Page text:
The Rose Room on the ground floor is the ultimate space in which to drink and dine, surrounded by hand-painted gold and silver leaf trompe l’oeil, bespoke handmade Murano glass tulip and iris chandeliers and a breathtaking pink onyx, backlit bar. Perfectly enhancing the English garden aesthetic, table lamps are accompanied by floor lamps and wall lights and the overall effect is a place that is perfectly lit, adapting to the mood of the day.

The beating heart of Annabel’s is a stunning, spectacular, secluded garden, covered by a masterpiece in engineering, a one-of-a-kind retractable glass roof by steel architects, Waagner Biro. Members can dine out under the sun and stars all year round, seven days a week, for breakfast, lunch, dinner and late night drinks. For the garden terrace lighting, the Needles wall lights by And Objects for Urban Electric was used. Moving up the staircase, there are Durley wall lights by And Objects.

With a bar menu of Asian-inspired small plates and an Eastern-inspired drinks list, The Elephant Room is the ideal setting in which to while away the hours until the early morning. Whether it be mid-morning, early afternoon or late-night, Members and their guests can relax, surrounded by exotic fabrics, soft furnishings and hand-painted wall coverings featuring imagined classical landscapes, striking architecture, far-away forests, horsemen and of course, elephants.

The Mexican, situated on the club’s second floor, has been designed to give members an informal and relaxed environment in which to meet and work from during the day. In the evening, the room comes alive, the lights are dimmed, the music is turned up, the DJ arrives and the party starts.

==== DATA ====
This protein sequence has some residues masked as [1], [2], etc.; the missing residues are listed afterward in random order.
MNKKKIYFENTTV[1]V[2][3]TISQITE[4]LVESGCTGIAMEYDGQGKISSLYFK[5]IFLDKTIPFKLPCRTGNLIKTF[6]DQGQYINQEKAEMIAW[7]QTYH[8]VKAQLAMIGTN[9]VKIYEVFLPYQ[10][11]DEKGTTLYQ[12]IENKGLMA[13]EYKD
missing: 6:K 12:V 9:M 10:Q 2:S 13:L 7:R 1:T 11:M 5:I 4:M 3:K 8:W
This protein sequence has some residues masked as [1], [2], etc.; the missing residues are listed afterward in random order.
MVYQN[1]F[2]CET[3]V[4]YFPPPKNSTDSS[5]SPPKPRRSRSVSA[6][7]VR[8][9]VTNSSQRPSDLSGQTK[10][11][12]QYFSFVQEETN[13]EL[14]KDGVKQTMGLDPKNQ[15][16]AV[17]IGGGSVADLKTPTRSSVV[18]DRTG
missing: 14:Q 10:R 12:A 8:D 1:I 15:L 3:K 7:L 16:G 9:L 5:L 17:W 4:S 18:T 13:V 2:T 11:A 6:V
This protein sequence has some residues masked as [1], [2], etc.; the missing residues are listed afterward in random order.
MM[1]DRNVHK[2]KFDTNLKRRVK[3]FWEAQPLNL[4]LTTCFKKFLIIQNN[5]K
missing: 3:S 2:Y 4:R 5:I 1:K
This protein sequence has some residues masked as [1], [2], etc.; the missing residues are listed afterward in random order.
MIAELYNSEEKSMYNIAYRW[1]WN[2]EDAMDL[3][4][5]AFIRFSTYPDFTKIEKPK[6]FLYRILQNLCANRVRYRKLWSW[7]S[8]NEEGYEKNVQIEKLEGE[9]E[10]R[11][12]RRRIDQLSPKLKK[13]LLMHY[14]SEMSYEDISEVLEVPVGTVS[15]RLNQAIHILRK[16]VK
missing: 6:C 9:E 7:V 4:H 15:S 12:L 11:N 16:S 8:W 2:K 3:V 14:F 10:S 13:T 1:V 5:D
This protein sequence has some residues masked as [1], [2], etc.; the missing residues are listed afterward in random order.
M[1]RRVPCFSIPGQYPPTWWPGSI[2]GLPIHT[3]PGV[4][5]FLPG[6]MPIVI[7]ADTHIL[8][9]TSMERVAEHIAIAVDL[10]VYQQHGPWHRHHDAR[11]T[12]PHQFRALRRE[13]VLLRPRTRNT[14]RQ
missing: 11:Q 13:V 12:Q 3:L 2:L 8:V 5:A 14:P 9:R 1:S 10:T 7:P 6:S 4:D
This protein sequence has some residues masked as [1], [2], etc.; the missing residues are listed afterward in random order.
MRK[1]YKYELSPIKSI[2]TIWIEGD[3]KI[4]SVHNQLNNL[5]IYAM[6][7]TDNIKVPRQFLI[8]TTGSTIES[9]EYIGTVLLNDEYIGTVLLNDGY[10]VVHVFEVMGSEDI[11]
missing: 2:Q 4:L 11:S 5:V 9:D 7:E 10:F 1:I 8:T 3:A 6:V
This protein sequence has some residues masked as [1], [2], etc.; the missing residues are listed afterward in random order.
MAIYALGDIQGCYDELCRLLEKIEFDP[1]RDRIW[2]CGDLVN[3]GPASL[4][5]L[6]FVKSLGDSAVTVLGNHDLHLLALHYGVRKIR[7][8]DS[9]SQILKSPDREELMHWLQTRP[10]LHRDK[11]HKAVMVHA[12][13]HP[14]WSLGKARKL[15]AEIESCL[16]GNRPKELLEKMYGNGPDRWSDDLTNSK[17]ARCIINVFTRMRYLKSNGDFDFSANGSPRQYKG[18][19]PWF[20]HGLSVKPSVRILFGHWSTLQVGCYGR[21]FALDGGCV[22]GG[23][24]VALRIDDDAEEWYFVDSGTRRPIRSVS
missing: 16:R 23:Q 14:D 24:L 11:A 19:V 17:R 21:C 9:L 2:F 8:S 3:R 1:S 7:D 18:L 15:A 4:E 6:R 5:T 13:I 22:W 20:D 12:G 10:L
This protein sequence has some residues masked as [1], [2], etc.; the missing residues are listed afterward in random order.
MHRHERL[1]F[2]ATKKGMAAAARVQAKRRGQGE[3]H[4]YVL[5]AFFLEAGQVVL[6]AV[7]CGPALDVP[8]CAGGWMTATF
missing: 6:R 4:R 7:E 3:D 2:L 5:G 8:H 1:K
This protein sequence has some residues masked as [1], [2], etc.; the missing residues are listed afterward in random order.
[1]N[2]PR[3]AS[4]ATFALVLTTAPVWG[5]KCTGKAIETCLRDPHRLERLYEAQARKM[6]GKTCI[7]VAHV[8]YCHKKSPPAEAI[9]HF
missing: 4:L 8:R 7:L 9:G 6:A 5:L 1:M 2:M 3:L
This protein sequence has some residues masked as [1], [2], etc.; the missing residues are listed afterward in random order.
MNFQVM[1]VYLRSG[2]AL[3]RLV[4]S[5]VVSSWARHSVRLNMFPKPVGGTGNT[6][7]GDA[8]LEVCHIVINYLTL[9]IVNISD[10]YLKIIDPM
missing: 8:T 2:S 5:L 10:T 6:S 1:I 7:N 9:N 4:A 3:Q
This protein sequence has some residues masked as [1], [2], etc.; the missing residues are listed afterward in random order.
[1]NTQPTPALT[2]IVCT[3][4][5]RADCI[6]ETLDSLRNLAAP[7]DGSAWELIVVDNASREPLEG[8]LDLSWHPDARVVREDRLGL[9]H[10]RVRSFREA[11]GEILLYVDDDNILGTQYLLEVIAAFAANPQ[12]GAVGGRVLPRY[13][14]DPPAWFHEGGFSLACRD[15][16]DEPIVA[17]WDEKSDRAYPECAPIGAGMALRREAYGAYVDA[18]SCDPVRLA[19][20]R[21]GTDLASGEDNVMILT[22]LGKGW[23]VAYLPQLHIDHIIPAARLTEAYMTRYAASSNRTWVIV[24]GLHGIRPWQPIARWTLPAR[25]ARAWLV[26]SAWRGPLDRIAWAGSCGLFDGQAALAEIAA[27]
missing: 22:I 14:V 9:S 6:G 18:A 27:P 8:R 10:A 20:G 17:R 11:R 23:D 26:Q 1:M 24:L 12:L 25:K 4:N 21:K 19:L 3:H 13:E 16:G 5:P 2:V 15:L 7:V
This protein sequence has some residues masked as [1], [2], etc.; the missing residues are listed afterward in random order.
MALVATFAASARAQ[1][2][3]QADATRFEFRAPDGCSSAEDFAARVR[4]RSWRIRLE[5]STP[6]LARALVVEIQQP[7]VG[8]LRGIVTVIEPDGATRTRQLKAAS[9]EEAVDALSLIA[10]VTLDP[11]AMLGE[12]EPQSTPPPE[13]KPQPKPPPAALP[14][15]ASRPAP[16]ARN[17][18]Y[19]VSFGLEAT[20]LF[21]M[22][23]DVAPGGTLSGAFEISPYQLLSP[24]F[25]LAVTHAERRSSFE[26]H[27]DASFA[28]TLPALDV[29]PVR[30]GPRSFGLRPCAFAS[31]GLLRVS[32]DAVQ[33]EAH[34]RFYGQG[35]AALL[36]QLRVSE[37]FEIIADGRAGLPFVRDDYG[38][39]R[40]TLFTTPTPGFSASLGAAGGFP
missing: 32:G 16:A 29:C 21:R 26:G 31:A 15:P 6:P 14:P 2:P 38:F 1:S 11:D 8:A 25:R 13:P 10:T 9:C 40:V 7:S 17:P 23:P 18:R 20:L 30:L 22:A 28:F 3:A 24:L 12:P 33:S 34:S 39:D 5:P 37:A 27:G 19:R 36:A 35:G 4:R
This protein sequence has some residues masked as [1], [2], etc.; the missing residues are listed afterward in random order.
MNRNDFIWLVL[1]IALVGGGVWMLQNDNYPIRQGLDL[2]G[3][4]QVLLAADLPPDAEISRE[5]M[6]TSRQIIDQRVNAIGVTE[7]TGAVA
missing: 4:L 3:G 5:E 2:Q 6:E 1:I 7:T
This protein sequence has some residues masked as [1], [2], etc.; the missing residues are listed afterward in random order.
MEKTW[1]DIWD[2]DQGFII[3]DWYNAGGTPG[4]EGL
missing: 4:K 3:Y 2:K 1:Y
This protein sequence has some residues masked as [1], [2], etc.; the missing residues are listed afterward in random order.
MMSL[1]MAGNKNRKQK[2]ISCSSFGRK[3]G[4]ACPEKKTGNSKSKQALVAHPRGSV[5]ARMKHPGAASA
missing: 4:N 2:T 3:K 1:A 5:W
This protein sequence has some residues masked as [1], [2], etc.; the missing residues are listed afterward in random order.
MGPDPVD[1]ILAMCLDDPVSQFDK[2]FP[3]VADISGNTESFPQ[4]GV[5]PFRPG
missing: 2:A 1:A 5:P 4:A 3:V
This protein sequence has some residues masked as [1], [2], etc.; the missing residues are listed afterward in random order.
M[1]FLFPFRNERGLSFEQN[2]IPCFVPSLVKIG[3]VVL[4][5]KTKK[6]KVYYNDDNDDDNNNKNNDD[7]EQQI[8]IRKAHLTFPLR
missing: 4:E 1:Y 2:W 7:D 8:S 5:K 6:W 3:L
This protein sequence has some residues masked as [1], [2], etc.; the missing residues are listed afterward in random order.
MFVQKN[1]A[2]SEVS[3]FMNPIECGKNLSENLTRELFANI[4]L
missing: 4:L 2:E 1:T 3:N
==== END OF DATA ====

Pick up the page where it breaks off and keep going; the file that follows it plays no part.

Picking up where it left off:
Overall, Annabel’s is a wholly unique project and the MBDS team describe it as a “wonderful project to work on, having learnt a lot along the way.” While the design differs from what they originally had in mind, looking back they tell darc they could never have predicted it would turn out the way it has – a feast for the eyes!

The light perfectly sets the mood of each space within Annabel’s. From morning to night, the lighting levels can be adjusted from one central control board according to the time of day. Bright, natural light is utilised in the morning but come nightfall, a darker, more seductive and moody light is used.

“Annabel’s has been a once in a lifetime project,” the MBDS design team said. “It’s been incredibly complex, with thousands of materials and finishes used, hundreds of drawings and the introduction of world class artwork.

“The time frame of just eighteen months also made this a particularly demanding project; the amount of work completed in such a short time frame is a real achievement. There are so many stand out features it’s very hard to single any one out… However, the different crafts that have been implemented at Annabel’s is particularly interesting. From hand painted eglomise detailing and the restoration of various listed architectural elements, to the creation of a life-size Pegasus that is suspended from the ceiling of the stairwell and the exquisite hand-painted mural, which spans the entire length of the Rose Room.

“We wouldn’t change a thing about this project – if anything, we might have gone a bit bolder if we could do it all again!”

Images: James McDonald